HISTORICAL PRESSINGS

 

Arthur Tress "Superman Fantasy" 1977

 

 

Arthur Tress.
"Superman Fantasy."
1977

 

 

Arthur Tress was not a photographer that pandered to the emerging "lifestyle" cult of gay masculinity that was beginning to formulate towards the end of the 1970s and the early 1980s. Borrowing elements from both a 'camp' aesthetic and Surrealism, his images from this time parodied the inner identity of gay men, prodding and poking beneath the surface of both the gay male psyche and their fantasies. In the above image Tress conveys the desire of some gay men for the 'ideal' of the superhero, powerful, with muscular body and large penis. But the desiree has a 'natural' body and it is his penis that projects between the Superman's thighs. Superman is only a fantasy, a cut out figure with no relief, and Tress pokes fun at gay men who desire heroic masculine body images to reinforce their own sense masculinity.

In Australia, around the same time, there emerged the work of the photographer Bill Henson. Again, Henson did not use stereotypical masculine body images. In an early sequence of his work we see a young man who looks emaciated (almost like a living skeleton) at rest, a moment of stasis while apparently in the act of masturbating. Here Henson links the sexual act (although never seen in the photographs) with death. Visually Henson represents Georges Bataille's idea that the ecstasy of an orgasm is like the oblivion of death. The body in sex uses power as part of its attraction and the ultimate expression of power is death; this sequence of photographs links the two ideas together visually. With the explicit medical link between sex and death because of the HIV/AIDS virus these photographs have a powerful resonance within a contemporary social context, the emaciated body now associated in people's minds with a person dying from AIDS.

 

Bill Henson.
"Image No.9 from
an Untitled Sequence."
Silver gelatin photograph.
1977

Bill Hesnon "Untitled" 1977

 

 

Bruce Weber

 
Other photographers, notably Bruce Weber, confirmed the constructed 'ideal' of the commodified masculine body notably with his seminal photo essay of the American Olympic team that appeared in Interview Magazine in 1981. These photographs, with a genetic lineage dating from Sansone and the photographs of sportsmen by German photographer Leni Riefenstahl in the 1930s, are almost utopian in their aesthetic idealisation of the male body.

The body in Weber's photographs became his product (in one sense his photographs of them, in another the team members become product by appearing in a fashion/lifestlye magazine, a product for the desires of the viewer), became part of an overall purchased "lifestyle" - chic, beautiful, and available if you have enough money. Working mainly as a fashion photographer but with an aspiration to high art, Weber paraded a plethora of stunning caucasian and black, buff, muscular males before his lens. Advertising companies such as Calvin Klein swooped on this image of perfect male flesh and played with the ambiguous homoerotic and homosocial (that is, friendship between men, supposedly not homosexual) possibilities inherent within the images. Gay men fell for this epito-me of maleness, a reflection of their own "straight-acting" masculinity.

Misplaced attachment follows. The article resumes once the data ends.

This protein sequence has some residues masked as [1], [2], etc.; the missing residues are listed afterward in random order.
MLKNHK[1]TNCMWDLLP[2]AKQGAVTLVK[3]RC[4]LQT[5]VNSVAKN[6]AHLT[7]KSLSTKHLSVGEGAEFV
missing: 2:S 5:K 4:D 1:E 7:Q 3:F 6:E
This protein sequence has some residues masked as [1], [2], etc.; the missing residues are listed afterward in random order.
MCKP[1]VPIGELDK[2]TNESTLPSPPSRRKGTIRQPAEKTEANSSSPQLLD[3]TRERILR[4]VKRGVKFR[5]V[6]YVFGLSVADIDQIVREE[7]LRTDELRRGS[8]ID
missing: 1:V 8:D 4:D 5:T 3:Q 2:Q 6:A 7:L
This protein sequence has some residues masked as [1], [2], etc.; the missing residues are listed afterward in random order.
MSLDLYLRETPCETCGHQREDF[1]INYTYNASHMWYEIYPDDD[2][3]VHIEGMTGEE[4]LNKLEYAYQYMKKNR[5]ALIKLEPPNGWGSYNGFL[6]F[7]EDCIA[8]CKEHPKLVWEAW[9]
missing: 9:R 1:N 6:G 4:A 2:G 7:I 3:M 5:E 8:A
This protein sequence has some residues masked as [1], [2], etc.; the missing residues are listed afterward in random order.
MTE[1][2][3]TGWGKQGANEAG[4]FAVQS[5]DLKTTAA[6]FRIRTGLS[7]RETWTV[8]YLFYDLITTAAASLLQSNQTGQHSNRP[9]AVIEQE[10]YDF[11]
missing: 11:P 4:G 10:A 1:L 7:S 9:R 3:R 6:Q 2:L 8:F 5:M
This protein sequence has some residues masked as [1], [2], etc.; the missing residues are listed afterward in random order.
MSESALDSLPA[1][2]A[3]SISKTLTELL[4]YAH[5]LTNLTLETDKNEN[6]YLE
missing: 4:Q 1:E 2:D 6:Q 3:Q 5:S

Bruce Weber "Dan Garvey" 1983

 

 

 

 

 

 

 

Below:
Bruce Weber.
"Paul Wadina,
Santa Barbara California."
1987

 

 

Above:
Bruce Weber.
"Dan Harvey,
New York Jets Trainer."
1983

Bruce Weber "Paul Wadina" 1987

 

 

In his personal work, examples of which can be seen above, Bruce Weber maintains his interest in the perfection of the male form. These men are just 'All American Jocks', your everyday American 'boy next door', possessing no sexuality other than a flaccid non-threatening penis; no messy secretions or interactions are attached to the bodies at all. There is no hint of disease or dis-ease among these images or models, even though AIDS was emerging at this time as a major killer of gay men. Even the possibility of homo/sexuality/identity is denied in the perfection of their form placed, like the Mapplethorpe photograph of Schwarzenegger, against a non-descriptive background, a context-less body in a context-less photograph.